This protective coating is not yet formed in adolescents. Myelination in the prefrontal cortex is not completed until the early to mid-20s, so teenagers have not yet developed these advanced thinking abilities. Nerve cells that are not yet myelinated are more susceptible to damage from substances such as drugs and alcohol, and therefore substance abuse can impact the development of these important areas of the brain.

Despite the science behind this, including numerous studies demonstrating the impacts marijuana can have on brain development, we have found across the nation that young people’s perception of the harm of recreational marijuana use is low.

And while research is still continuing, anecdotal evidence is demonstrating that marijuana can be an effective treatment for a number of illnesses. Non-smokable cannabis products that are high in cannabidiol (CBD) and low in tetrahydrocannabinol (THC) are used to treat a number of health conditions, such as epilepsy and childhood cancers. (CBD is the non-psychoacitve substance known for its therapeutic effects; THC is the psychoactive ingredient in marijuana.)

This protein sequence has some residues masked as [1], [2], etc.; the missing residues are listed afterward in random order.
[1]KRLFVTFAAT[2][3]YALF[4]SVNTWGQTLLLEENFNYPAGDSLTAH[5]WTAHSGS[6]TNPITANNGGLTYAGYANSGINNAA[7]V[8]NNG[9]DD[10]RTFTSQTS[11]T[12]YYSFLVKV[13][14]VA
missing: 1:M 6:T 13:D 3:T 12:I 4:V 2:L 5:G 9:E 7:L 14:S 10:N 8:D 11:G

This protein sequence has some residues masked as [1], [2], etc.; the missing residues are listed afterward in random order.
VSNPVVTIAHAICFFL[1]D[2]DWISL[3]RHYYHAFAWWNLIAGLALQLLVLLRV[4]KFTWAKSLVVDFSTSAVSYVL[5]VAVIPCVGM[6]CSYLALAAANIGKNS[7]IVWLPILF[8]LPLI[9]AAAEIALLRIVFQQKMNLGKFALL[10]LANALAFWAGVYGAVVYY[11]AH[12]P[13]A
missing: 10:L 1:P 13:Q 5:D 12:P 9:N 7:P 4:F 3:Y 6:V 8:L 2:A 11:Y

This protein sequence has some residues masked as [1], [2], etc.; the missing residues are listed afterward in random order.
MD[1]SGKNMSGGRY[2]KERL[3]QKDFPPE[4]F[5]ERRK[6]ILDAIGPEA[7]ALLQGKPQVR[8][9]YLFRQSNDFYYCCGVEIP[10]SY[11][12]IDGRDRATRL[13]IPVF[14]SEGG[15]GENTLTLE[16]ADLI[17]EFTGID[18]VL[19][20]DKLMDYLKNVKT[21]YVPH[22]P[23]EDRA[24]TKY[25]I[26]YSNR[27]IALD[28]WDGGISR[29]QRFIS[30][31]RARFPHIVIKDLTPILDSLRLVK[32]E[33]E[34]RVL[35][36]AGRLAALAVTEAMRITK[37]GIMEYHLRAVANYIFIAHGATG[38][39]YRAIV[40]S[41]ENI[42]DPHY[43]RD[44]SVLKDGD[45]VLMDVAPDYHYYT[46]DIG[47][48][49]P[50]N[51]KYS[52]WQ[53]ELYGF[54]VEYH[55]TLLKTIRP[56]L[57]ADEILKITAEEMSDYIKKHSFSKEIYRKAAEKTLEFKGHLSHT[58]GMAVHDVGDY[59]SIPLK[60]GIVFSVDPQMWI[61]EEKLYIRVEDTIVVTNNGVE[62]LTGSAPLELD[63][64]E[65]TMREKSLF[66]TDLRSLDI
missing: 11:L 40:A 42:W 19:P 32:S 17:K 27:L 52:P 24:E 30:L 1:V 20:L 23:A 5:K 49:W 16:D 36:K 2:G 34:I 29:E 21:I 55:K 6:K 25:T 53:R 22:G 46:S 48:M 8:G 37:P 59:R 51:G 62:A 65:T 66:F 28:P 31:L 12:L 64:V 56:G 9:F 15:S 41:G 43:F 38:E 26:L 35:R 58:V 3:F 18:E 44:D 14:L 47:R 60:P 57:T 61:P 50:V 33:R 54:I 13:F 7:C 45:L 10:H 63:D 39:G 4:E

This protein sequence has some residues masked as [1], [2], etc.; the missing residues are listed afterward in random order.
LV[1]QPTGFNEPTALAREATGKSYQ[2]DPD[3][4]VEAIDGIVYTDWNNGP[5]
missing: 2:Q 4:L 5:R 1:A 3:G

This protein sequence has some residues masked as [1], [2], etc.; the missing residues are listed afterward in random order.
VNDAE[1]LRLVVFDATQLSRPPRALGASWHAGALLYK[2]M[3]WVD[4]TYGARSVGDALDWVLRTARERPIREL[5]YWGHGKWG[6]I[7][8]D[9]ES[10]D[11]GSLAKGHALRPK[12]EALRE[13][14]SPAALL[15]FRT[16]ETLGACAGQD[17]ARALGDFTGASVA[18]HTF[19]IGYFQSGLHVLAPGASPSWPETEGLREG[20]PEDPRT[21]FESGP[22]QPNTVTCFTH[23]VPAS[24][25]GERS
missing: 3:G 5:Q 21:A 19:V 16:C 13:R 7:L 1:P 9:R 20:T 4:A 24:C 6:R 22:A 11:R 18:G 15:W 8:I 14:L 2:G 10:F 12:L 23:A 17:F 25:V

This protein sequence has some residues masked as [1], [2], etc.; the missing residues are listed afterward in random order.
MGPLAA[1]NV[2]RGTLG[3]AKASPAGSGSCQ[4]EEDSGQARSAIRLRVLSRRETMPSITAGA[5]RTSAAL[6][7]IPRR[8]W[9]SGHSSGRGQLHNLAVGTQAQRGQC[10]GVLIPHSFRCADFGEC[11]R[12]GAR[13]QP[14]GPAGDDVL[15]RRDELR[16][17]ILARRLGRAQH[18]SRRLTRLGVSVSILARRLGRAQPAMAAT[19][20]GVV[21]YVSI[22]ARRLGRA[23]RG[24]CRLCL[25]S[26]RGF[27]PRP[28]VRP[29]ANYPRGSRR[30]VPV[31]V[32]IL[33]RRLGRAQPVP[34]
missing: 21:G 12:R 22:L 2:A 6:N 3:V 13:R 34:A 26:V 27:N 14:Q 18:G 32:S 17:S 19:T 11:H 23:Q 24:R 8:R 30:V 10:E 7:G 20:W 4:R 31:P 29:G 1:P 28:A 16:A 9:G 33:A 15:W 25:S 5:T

Schools have been entrusted with the responsibility to provide a balance between informing students of the risks of adolescent recreational use while still creating an environment of safety and understanding for medicinal marijuana patients, thus the critical need for a shift away from “Just Say No” toward a more progressive approach.